The scholarly literature on abuse is consistent and clear.  According to one meta-analysis about children who have witnessed domestic abuse, “Because witnessing domestic violence can terrorize children and significantly disrupt child socialization, many researchers have begun to consider exposure to domestic violence to be a form of psychological maltreatment (McGee & Wolfe, 1991; Peled & Davis, 1995; Somer & Braunstein, 1999).”

Domestic violence affects children, even if they haven’t been directly abused, experts says.

Further, the connection between the abuse that may be going on in your home, and your child’s later psychopathology, may be a direct result of the abuse, even if your child is never abused him/herself. “Social learning models have emphasized child witnesses’ risk for aggression, whereas models of trauma have emphasized children’s risk for problems with anxiety and other symptoms associated with post-traumatic stress. More holistic approaches have used broadband measures of child psychopathology (e.g., measures of internalizing and externalizing problems) to document a wide range of problems in children exposed to domestic violence. Qualitative reviews to date have concluded that exposure to interparental physical aggression is associated with significant disruptions in all of these areas. “

If you are in an abusive relationship, the message here is extremely important: YOUR CHILDREN KNOW. While you may think that sticking it out until your children move out of the house (as Celeste tells herself throughout the book) is the best approach, and while you may feel that you are tough enough to handle what comes your way as long as the children aren’t affected, your children are at risk.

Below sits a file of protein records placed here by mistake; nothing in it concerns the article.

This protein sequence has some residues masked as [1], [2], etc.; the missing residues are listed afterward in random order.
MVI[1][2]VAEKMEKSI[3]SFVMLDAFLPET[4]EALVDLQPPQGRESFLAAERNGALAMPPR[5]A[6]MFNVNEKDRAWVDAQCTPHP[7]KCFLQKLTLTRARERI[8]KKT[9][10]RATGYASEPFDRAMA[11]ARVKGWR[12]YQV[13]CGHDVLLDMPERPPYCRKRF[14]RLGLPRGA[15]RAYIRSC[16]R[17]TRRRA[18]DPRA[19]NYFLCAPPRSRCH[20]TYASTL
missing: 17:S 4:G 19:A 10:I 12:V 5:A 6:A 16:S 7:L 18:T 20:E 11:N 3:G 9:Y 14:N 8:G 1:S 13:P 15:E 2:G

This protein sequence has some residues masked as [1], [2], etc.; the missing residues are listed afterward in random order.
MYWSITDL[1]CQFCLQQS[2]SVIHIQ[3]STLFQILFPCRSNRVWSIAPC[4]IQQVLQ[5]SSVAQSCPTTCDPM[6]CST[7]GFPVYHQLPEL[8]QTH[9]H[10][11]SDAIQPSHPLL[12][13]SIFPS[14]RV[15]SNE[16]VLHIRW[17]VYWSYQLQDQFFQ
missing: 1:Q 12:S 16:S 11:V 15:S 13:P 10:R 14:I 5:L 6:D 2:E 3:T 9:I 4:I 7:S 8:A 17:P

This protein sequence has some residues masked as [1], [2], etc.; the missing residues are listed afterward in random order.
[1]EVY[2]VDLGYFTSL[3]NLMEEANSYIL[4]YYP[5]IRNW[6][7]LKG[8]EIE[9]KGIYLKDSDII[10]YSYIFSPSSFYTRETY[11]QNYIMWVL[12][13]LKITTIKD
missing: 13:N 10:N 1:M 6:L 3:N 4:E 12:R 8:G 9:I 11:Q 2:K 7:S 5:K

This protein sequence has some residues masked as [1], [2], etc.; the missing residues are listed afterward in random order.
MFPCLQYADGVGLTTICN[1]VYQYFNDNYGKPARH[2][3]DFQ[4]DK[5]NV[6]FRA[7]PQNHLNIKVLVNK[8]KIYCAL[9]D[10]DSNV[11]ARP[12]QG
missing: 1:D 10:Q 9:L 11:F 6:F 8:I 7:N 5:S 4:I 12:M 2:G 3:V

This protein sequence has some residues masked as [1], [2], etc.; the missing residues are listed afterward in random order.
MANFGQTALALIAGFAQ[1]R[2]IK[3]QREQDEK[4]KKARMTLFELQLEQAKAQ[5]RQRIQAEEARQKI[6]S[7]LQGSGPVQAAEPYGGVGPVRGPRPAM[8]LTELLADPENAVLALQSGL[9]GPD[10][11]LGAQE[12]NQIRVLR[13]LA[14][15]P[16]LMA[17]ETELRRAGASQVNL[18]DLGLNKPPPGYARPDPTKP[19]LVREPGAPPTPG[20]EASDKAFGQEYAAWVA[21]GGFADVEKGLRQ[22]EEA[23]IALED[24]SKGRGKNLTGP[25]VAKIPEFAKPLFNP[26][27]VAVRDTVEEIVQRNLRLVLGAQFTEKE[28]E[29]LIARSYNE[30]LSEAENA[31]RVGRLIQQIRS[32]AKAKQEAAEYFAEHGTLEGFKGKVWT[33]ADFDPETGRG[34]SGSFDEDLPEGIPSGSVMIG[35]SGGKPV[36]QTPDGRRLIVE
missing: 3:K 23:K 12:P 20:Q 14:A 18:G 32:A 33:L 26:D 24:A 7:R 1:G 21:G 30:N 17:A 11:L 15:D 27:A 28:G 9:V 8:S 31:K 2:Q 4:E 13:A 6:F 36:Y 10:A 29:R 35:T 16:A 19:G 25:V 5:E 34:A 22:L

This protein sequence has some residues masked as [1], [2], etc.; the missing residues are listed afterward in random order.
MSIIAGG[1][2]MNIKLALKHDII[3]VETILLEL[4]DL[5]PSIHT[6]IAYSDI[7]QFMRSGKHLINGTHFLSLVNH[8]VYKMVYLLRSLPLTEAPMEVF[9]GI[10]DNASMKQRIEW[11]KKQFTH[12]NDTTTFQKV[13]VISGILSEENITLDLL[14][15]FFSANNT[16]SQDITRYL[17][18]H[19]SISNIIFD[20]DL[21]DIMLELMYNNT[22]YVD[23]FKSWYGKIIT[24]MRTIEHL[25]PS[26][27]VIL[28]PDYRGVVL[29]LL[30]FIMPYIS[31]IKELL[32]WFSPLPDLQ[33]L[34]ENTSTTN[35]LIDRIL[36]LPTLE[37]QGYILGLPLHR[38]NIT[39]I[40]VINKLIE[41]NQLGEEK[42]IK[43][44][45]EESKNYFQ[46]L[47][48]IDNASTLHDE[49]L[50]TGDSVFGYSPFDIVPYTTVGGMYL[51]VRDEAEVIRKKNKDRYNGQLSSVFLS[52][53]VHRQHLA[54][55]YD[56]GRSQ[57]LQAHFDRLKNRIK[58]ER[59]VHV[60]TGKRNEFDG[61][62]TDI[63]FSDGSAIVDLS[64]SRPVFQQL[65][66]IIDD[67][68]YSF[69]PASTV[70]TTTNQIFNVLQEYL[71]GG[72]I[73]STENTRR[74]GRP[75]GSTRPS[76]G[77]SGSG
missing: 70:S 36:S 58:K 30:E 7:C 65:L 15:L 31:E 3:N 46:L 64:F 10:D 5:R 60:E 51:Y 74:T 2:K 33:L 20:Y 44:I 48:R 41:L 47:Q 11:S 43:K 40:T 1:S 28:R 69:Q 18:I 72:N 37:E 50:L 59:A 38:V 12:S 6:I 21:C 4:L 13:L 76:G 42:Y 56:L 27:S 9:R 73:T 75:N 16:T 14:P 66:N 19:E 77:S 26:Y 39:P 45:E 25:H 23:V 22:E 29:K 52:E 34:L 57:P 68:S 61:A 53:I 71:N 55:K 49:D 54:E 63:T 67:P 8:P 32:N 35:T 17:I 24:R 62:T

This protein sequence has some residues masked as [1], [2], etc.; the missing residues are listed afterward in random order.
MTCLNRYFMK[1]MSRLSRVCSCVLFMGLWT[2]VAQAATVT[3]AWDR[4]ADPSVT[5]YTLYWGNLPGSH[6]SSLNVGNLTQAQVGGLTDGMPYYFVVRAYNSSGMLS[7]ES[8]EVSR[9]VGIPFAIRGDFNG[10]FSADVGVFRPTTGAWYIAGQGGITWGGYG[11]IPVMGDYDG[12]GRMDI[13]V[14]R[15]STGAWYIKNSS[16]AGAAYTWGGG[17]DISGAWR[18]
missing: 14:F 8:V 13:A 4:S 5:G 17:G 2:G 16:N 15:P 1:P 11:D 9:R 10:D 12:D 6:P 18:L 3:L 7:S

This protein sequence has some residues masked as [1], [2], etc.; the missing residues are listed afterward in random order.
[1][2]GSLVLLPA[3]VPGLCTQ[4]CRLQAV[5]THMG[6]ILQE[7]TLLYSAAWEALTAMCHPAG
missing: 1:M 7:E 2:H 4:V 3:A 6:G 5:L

Aggression between parents is traumatic, and is likely to affect your children’s beliefs about relationships in the future. As I’ve written in my article about the imago, your child’s conceptualizations about what relationships should look like are primarily based on your relationship with your spouse. This is why many researchers have pointed to the “intergenerational transmission of abuse,” which would suggest that your child could become either a victim or an abuser when he is older, as an unconscious desire to re-create and possibly repair the past. But the past cannot be repaired.

Please. I am not trying to make you feel guilty. I am just trying to open your eyes. If you are in an abusive relationship, get out. Take your children with you, and stop the cycle. You and your children are too important and precious to endure it any longer.


Holt, S., Buckley, H., & Whelan, S. (2008). The impact of exposure to domestic violence on children and young people: A review of the literature. Child abuse & neglect32(8), 797-810.

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Dr. John D. Rich Jr. is an educational psychologist and associate professor of Psychology at Delaware State University, a retired United Methodist minister, a full-time husband and father of two sons. His articles appear in Psychology Today, and you can hear Dr. John every other Wednesday at 4:30 p.m. on the Matt Connarton Unleashed radio show on WMNH 95.3 FM. Also, check out for more info. Got questions? Dr. John will help you navigate. Reach him directly at